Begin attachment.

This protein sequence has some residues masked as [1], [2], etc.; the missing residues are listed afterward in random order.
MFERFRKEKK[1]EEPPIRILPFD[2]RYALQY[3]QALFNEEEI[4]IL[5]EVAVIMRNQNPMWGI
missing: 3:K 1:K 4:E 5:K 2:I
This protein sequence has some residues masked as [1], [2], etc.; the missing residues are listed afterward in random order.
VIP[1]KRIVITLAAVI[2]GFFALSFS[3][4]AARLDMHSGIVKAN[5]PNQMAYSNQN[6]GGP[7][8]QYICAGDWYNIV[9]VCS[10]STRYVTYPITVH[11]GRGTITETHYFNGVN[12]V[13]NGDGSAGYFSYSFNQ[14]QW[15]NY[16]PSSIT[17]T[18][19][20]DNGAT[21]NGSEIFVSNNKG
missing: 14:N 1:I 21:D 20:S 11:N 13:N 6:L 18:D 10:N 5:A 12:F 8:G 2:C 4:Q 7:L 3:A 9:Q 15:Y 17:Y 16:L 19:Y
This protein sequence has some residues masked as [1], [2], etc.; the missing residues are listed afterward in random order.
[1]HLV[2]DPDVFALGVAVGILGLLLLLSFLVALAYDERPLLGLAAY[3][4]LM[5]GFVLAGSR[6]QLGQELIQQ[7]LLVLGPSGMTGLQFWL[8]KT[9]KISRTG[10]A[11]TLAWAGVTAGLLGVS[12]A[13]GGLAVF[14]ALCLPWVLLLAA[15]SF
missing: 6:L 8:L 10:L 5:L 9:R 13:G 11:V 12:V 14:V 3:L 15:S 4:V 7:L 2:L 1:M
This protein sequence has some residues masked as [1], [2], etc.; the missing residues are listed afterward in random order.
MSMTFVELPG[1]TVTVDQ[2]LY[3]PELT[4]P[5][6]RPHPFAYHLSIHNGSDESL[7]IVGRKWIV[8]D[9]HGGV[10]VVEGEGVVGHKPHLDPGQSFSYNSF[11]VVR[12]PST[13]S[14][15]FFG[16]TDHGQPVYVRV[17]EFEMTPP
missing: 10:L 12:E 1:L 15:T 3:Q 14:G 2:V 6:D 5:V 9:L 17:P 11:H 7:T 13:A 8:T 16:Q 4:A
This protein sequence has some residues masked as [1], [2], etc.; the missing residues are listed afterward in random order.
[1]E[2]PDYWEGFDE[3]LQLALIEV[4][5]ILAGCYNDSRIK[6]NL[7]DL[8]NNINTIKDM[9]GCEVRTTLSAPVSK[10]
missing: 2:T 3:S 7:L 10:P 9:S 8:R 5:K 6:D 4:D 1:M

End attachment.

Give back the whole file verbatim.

This protein sequence has some residues masked as [1], [2], etc.; the missing residues are listed afterward in random order.
MFERFRKEKK[1]EEPPIRILPFD[2]RYALQY[3]QALFNEEEI[4]IL[5]EVAVIMRNQNPMWGI
missing: 3:K 1:K 4:E 5:K 2:I
This protein sequence has some residues masked as [1], [2], etc.; the missing residues are listed afterward in random order.
VIP[1]KRIVITLAAVI[2]GFFALSFS[3][4]AARLDMHSGIVKAN[5]PNQMAYSNQN[6]GGP[7][8]QYICAGDWYNIV[9]VCS[10]STRYVTYPITVH[11]GRGTITETHYFNGVN[12]V[13]NGDGSAGYFSYSFNQ[14]QW[15]NY[16]PSSIT[17]T[18][19][20]DNGAT[21]NGSEIFVSNNKG
missing: 14:N 1:I 21:D 20:S 11:N 13:N 6:L 18:D 10:N 5:A 12:F 8:G 2:C 4:Q 7:L 3:A 9:Q 15:Y 17:Y 16:L 19:Y
This protein sequence has some residues masked as [1], [2], etc.; the missing residues are listed afterward in random order.
[1]HLV[2]DPDVFALGVAVGILGLLLLLSFLVALAYDERPLLGLAAY[3][4]LM[5]GFVLAGSR[6]QLGQELIQQ[7]LLVLGPSGMTGLQFWL[8]KT[9]KISRTG[10]A[11]TLAWAGVTAGLLGVS[12]A[13]GGLAVF[14]ALCLPWVLLLAA[15]SF
missing: 6:L 8:L 10:L 5:L 9:R 13:G 11:V 12:V 14:V 3:L 15:S 4:V 7:L 2:L 1:M
This protein sequence has some residues masked as [1], [2], etc.; the missing residues are listed afterward in random order.
MSMTFVELPG[1]TVTVDQ[2]LY[3]PELT[4]P[5][6]RPHPFAYHLSIHNGSDESL[7]IVGRKWIV[8]D[9]HGGV[10]VVEGEGVVGHKPHLDPGQSFSYNSF[11]VVR[12]PST[13]S[14][15]FFG[16]TDHGQPVYVRV[17]EFEMTPP
missing: 10:L 12:E 1:L 15:T 3:Q 14:G 2:V 6:D 5:V 9:L 17:P 11:H 7:T 13:A 8:T 16:Q 4:A
This protein sequence has some residues masked as [1], [2], etc.; the missing residues are listed afterward in random order.
[1]E[2]PDYWEGFDE[3]LQLALIEV[4][5]ILAGCYNDSRIK[6]NL[7]DL[8]NNINTIKDM[9]GCEVRTTLSAPVSK[10]
missing: 2:T 3:S 7:L 10:P 9:S 8:R 5:K 6:D 4:D 1:M